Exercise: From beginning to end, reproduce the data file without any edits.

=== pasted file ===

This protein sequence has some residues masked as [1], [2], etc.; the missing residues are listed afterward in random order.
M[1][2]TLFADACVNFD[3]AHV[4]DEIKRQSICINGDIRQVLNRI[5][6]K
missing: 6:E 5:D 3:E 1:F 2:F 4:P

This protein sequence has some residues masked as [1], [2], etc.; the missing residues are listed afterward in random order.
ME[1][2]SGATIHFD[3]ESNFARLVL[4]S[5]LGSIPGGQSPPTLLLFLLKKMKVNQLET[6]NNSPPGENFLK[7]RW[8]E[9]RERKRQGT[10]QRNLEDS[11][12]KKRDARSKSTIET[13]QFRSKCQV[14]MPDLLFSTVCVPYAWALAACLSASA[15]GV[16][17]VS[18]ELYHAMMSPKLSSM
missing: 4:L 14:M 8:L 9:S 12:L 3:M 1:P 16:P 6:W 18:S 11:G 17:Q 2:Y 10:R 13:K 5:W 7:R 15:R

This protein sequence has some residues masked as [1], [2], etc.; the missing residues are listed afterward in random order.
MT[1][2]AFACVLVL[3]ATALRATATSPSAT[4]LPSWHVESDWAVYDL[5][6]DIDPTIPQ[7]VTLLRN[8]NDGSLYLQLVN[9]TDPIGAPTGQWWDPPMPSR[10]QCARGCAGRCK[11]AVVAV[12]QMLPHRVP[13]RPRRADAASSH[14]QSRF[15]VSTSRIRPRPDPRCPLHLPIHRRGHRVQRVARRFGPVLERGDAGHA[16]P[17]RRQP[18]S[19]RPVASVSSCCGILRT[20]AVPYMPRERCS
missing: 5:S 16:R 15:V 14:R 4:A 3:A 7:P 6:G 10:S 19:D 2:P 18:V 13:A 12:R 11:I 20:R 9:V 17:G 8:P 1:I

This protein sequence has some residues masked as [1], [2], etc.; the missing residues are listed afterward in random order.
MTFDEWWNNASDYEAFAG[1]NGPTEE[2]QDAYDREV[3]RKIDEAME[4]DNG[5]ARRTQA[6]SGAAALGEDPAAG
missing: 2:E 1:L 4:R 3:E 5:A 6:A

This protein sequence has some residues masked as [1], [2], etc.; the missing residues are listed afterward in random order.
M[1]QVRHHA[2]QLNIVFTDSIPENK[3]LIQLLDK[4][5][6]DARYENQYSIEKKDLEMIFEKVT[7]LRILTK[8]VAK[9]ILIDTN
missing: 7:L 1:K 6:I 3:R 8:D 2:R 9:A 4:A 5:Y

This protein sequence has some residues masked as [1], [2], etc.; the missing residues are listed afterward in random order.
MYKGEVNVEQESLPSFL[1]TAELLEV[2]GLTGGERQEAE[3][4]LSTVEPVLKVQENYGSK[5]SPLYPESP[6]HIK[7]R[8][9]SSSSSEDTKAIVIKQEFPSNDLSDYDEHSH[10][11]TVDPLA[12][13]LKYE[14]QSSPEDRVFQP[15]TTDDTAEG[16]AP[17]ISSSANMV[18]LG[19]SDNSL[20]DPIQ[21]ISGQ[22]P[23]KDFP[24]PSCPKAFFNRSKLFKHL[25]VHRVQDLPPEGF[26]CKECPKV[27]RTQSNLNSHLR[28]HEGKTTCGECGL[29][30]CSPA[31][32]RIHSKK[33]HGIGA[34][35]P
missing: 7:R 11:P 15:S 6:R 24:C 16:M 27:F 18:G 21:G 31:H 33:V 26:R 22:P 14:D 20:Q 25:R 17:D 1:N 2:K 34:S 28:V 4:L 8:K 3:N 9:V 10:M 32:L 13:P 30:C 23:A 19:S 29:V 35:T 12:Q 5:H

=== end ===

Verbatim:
This protein sequence has some residues masked as [1], [2], etc.; the missing residues are listed afterward in random order.
M[1][2]TLFADACVNFD[3]AHV[4]DEIKRQSICINGDIRQVLNRI[5][6]K
missing: 6:E 5:D 3:E 1:F 2:F 4:P

This protein sequence has some residues masked as [1], [2], etc.; the missing residues are listed afterward in random order.
ME[1][2]SGATIHFD[3]ESNFARLVL[4]S[5]LGSIPGGQSPPTLLLFLLKKMKVNQLET[6]NNSPPGENFLK[7]RW[8]E[9]RERKRQGT[10]QRNLEDS[11][12]KKRDARSKSTIET[13]QFRSKCQV[14]MPDLLFSTVCVPYAWALAACLSASA[15]GV[16][17]VS[18]ELYHAMMSPKLSSM
missing: 4:L 14:M 8:L 9:S 12:L 3:M 1:P 16:P 6:W 18:S 11:G 17:Q 2:Y 10:R 13:K 5:W 7:R 15:R

This protein sequence has some residues masked as [1], [2], etc.; the missing residues are listed afterward in random order.
MT[1][2]AFACVLVL[3]ATALRATATSPSAT[4]LPSWHVESDWAVYDL[5][6]DIDPTIPQ[7]VTLLRN[8]NDGSLYLQLVN[9]TDPIGAPTGQWWDPPMPSR[10]QCARGCAGRCK[11]AVVAV[12]QMLPHRVP[13]RPRRADAASSH[14]QSRF[15]VSTSRIRPRPDPRCPLHLPIHRRGHRVQRVARRFGPVLERGDAGHA[16]P[17]RRQP[18]S[19]RPVASVSSCCGILRT[20]AVPYMPRERCS
missing: 5:S 16:R 15:V 14:R 4:A 3:A 7:P 6:G 10:S 19:D 2:P 18:V 13:A 12:R 11:I 20:R 9:V 17:G 8:P 1:I

This protein sequence has some residues masked as [1], [2], etc.; the missing residues are listed afterward in random order.
MTFDEWWNNASDYEAFAG[1]NGPTEE[2]QDAYDREV[3]RKIDEAME[4]DNG[5]ARRTQA[6]SGAAALGEDPAAG
missing: 2:E 1:L 4:R 3:E 5:A 6:A

This protein sequence has some residues masked as [1], [2], etc.; the missing residues are listed afterward in random order.
M[1]QVRHHA[2]QLNIVFTDSIPENK[3]LIQLLDK[4][5][6]DARYENQYSIEKKDLEMIFEKVT[7]LRILTK[8]VAK[9]ILIDTN
missing: 7:L 1:K 6:I 3:R 8:D 2:R 9:A 4:A 5:Y

This protein sequence has some residues masked as [1], [2], etc.; the missing residues are listed afterward in random order.
MYKGEVNVEQESLPSFL[1]TAELLEV[2]GLTGGERQEAE[3][4]LSTVEPVLKVQENYGSK[5]SPLYPESP[6]HIK[7]R[8][9]SSSSSEDTKAIVIKQEFPSNDLSDYDEHSH[10][11]TVDPLA[12][13]LKYE[14]QSSPEDRVFQP[15]TTDDTAEG[16]AP[17]ISSSANMV[18]LG[19]SDNSL[20]DPIQ[21]ISGQ[22]P[23]KDFP[24]PSCPKAFFNRSKLFKHL[25]VHRVQDLPPEGF[26]CKECPKV[27]RTQSNLNSHLR[28]HEGKTTCGECGL[29][30]CSPA[31][32]RIHSKK[33]HGIGA[34][35]P
missing: 7:R 11:P 15:S 6:R 24:C 16:M 27:F 18:G 21:G 31:H 33:V 26:R 22:P 14:D 20:Q 25:R 17:D 1:N 2:K 34:S 28:V 4:L 8:K 3:N 9:V 10:M 32:L 13:P 30:C 23:A 19:S 29:V 35:T 12:Q 5:H